Learning to Give, Philanthropy education resources that teach giving and civic engagement

My Water, Your Water, Our Water
Unit of 3 lessons

Unit Overview:

Focus Question: What does it mean to be a good steward of the earth? 

Unit Purpose:

The Great Lakes Basin provides a wealth of material to develop the five themes of geography and instill the virtues of philanthropy and environmental stewardship. Learners read and explore how waterways became polluted. They test water using the scientific method. They explore the interrelationships and responsibilities of all stakeholders: individuals, businesses, industry, government and nonprofits as stewards of the Great Lakes Basin and other waterways.

Unit Objectives:

The learner will:
  • analyze content of the reading book, A River Ran Wild.

  • apply knowledge gained from the reading to the Great Lakes.

  • identify citizen responsibility for the Great Lakes Basin.

  • develop concept of community capital as applied to Great Lakes Basin.

  • identify reasons for maintaining water quality.

  • demonstrate use of vocabulary associated with water quality.

  • locate his/her nearest river, pond, lake, reservoir.

  • demonstrate knowledge of physical geography of the Great Lakes.

  • analyze the effects of settlement and development on the Great Lakes Basin.

  • identify major causes of pollution in the Great Lakes and its tributaries.

  • successfully demonstrate vocabulary of philanthropy and stewardship.

  • connect the concept of stewardship to the study of the ecosystem of the Great Lakes Basin.

  • assess the effects of industry and settlement on the Great Lakes.

  • prepare a class presentation on a Great Lake, its ecosystem and volunteer efforts to improve the basin.

  • conduct experiment using the scientific method and report findings in water quality.

  • design and participate in a service-learning activity.

  • practice effective reflection.

  • evaluate the service activity.

  • understand the role of the non-profit sector in helping preserve the waterways.

  • apply the concepts of philanthropy and stewardship to the saving of the Great Lakes Basin.

Service Experience:

Although lessons in this unit contain service project examples, decisions about service plans and implementation should be made by students, as age appropriate.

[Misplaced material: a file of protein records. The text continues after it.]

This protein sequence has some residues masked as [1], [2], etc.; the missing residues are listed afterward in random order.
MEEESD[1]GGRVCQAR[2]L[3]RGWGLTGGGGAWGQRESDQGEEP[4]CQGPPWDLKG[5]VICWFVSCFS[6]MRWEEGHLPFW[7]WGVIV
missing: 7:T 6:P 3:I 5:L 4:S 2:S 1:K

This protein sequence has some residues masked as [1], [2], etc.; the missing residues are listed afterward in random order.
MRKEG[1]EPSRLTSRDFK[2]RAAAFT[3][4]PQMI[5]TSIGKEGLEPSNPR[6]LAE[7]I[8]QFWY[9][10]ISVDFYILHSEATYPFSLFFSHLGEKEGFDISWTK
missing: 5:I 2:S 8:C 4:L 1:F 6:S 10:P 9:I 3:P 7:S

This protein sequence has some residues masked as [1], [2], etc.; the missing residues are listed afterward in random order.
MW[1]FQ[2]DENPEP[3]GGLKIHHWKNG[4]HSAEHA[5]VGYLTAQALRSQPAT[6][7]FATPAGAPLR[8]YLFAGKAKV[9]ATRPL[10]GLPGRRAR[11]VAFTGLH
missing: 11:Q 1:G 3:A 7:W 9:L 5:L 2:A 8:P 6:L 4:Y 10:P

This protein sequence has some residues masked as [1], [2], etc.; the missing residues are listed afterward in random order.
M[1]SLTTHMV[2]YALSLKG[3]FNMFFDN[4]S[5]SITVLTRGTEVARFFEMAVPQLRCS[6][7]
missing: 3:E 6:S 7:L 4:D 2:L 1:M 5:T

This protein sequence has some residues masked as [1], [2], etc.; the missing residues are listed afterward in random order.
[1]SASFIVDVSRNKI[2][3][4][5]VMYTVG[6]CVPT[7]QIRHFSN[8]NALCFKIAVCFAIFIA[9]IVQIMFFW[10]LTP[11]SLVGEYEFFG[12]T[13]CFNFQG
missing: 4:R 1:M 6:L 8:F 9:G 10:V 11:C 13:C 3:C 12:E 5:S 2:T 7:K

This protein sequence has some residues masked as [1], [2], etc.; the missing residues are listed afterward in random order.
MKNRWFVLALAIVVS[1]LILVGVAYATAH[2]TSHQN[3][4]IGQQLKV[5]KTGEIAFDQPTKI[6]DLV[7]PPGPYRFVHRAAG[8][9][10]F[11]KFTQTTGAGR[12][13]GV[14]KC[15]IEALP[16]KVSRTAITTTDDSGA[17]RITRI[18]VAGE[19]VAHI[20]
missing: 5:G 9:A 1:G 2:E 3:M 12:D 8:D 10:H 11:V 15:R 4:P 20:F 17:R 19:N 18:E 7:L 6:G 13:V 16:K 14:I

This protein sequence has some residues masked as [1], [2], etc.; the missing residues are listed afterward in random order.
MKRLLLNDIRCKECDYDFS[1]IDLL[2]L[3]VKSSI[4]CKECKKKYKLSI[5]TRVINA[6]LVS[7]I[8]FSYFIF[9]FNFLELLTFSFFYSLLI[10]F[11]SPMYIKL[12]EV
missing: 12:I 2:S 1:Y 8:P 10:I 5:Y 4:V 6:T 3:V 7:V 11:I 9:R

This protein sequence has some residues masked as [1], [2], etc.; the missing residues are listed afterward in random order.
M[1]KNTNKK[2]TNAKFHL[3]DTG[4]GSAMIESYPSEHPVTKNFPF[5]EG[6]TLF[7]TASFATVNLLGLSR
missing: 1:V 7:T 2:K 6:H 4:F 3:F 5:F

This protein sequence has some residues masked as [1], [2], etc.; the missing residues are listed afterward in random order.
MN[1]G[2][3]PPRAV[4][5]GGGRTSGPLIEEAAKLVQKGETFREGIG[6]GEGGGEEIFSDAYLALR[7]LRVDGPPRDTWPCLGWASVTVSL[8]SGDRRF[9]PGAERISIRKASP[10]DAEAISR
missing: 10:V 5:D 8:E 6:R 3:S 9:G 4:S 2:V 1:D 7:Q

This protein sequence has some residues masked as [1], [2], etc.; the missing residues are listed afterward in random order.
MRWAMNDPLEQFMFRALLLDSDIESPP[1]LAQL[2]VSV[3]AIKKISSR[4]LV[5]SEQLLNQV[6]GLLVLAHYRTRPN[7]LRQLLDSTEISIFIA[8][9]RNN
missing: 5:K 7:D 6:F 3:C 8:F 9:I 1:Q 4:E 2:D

After studying and testing water quality at a nearby water source or from samples provided in class, learners will compose and write letters to government representatives and non-profit foundations or agencies supporting efforts to reduce pollution or to encourage support for water quality.

Unit Assessment:

  • Evaluation of Attachments in Lessons One, Two and Three and Guided Practice for comprehension of reading book

  • Evaluation of posters

  • Instructor observation

  • Class participation

  • Instructor designed assessment of content, quiz, test

  • Reflection activities

  • Scoring of rubric provided

  • Journal entries

  • Map

  • Evaluation of peer group presentations

School/Home Connection:

  • Interactive Parent / Student Homework:
    Lesson Two: Great Lakes at Stake, Attachment Two: What Can I Do?

Notes for Teaching:

Due to the technical nature of the content on water quality and the Great Lakes Basin, it is highly recommended that the instructor use the websites identified in Lesson One: These Lakes Are Great and Lesson Two: Great Lakes at Stake to become familiarized with the content to be developed with the learners. Internet sources for free and inexpensive materials are also identified.

Lesson Three: Responsible Stewardship—the Saving of the Great Lakes suggests either water testing from a river, lake, stream or pond or in-class testing from samples collected by the instructor. If a field trip is scheduled for water quality testing, additional time should be scheduled for transportation to and from the site.

Field trip experiment: Prior to taking learners on a field trip to the nearest lake, river, stream or pond, secure water quality tests, one to each peer group, and obtain school, district and parental permission. Obtain chaperones, transportation and provide protective gloves and goggles. This preparation should begin at least two weeks prior to the activity. Provide collection bags for each peer group to collect litter at the site.
Alternative to field experience: Conduct water quality tests on drinking fountain water samples and water that the instructor has obtained from the local pond, river, lake or stream. If your local elementary or primary unit does not have microscopes, contact the local high school or curriculum laboratory to borrow needed equipment.

State Curriculum and Philanthropy Theme Frameworks:

See individual lessons for benchmark detail.

Lessons Developed By:

Christine Jensen
Grand Rapids Public Schools
Sibley Elementary School Building
947 Sibley, NW
Grand Rapids, MI 49504

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